Wrestling fever : Chico indulges in dwarf wrestling


Mario ortiz

25 Cent flipping Dylan Michaels, and Tiffany Payne (referee). Photo taken by Mario Ortiz on June 17.

It’s an oddly cold, rainy night in the middle of June, and Chico’s The Tackle Box Bar and Grill is hosting Micro Mania, also known as the “Biggest Little Show In The USA.” 

With tickets only $20, this unconventional form of entertainment was not something to be missed. 

The event was hosted and founded in 2016 by Billy Blade, a pro wrestler of 20 plus years.

Billy Blade (holding microphone) around the other wrestlers Tsuky (Lucahdor), Chica Chicana (in black), and La Parkita (Skelton). Photo taken by Mario Ortiz on June 17.

The night began with Max Mini, aka The Tsuky vs. La Parkita, and was refereed by Chica Chicana.

Tsuky dawned a Lucha Libre outfit, and La Parkita, a person not of short stature, was wearing a skeleton outfit with a matching mask. Blade served as commentator, adding little people jokes and other jokes that were related to the current political atmosphere of the new decade. 

The crowd laughed, and it seemed like everyone was enjoying the event.

La Parkita (Skelton) and Tsuky (Luchador) outside the ring. Photo taken by Mario Ortiz on June 17.

After Tsuky and La Parkita threw each other around and got the crowd pumped-up, next up was 25 Cent and Dylan Michaels.

25 Cent, a 20-year-old originally from Jamaica, Queens, New York, has been part of Micro Mania for “about a year.” 

Dylan Michaels, aka “Heartbreaker,” lived in Paradise up until 2009 or 2010. He’s a third-generation wrestler, following in the steps of his father and his grandfather who competed in the early days of dwarf wrestling in the 1950s.

25 Cent putting Dylan Michaels in an arm bar. Photo taken by Mario Ortiz on June 17.

Tiffany Payne refereed 25 Cent and Michaels’ match. Payne has been part of dwarf wrestling for 20 years, and believes Micro Mania has had a positive effect on the community.

“I think it’s a good thing. It shows people like we’re normal,” Payne said.

She explained why events like this can positively impact and normalize people of short stature. 

“I know that we’ve helped a lot of people that had a fear of being around us, like they were scared of us,” Payne said. “And I was like, how can someone be scared of me? But I’ve actually seen it, you know? And it kind of breaks that fear.”

Payne ended our conversation with more eye-opening closing statements.

“I just think what we do brings awareness to people… I think it opens people’s eyes more, like, ‘Oh, they’re fucking cool as hell.’”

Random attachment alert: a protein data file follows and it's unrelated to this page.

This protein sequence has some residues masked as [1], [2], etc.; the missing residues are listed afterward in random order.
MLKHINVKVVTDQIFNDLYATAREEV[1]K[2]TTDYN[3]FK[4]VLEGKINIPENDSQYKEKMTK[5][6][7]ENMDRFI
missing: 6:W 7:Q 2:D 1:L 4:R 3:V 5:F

The match was a high point of the event. 

The wrestlers flew through the air, tossing each other around the stage like rag dolls, and the crowd ate it up.

Even though both wrestlers delivered an excellent performance, Dylan Michaels came out on top.

The Tackle Box seems like every other generic American bar. It’s filled with all different walks of life, including students, older adults, couples, singles, that one group of guy friends on the prowl for the night and because it resides in Chico, there are more than a handful of cowboys. 

Or at least men dressed in traditional cowboy apparel, such as boots, hats and pockets with the outlines of cans of chewing tobacco.

The bar was illuminated by neon signs that filled the walls, and right in the middle was the ring, with some foldable metal chairs scattered around it, taped off for special guests.

A merchandise table was set up near the door with a variety of apparel for sale, including beer koozies, buttons and a variety of t-shirts, with the most eye-catching being the ones that said “Midget Lives Matter.” 

Some bar-goers may have felt uneasy or unsure about attending the event. While it was a unique and extremely entertaining experience, some may see the event as superficial or even offensive.

However, it doesn’t take much digging to discover that “midget wrestling” — an offensive term —  has deeper roots, and that this event has had a positive effect on many lives. 

Realistically, it can be traced back to the 1950s with wrestlers like Sky Low Low, who was part of the Canadian National Wrestling Alliance and is one of the smallest entertainers in WWE history, and Little Beaver.

Both Sky Low Low and Little Beaver are NWA World Midget’s Champions.

A video from Wrestling Films

The use of the word “midget” is only used when referring to entertainment, due to the term commonly appearing in the titles of performances and organizations.

The word is highly offensive to people of short stature.

According to Little People of America —a nonprofit that provides support and information to people of short stature — “dwarfism community has voiced that they prefer to be referred to as dwarfs, little people, people of short stature or having dwarfism, or simply, and most preferably, by their given name.”

After the first two fights had declared their winners, Micro Mania had an unorthodox intermission that kept the crowd entertained.

“Grind on the midget,” a dance concert where people from the audience had to grind or twerk on two of the dwarf wrestlers in the middle of the ring attracted its fair share of applause and wide-eyes. 

After the dance concluded, a winner was decided by whoever the crowd cheered for the loudest.

The final brawl included all the wrestlers in the event and was nothing short of a crowd-pleaser.

Some of the event’s die-hard fans stayed after the show to get their heads smashed with trays by the wrestlers, and got to take home a signed tray.

Mario Ortiz can be reached at [email protected] or @realnameismario on Twitter.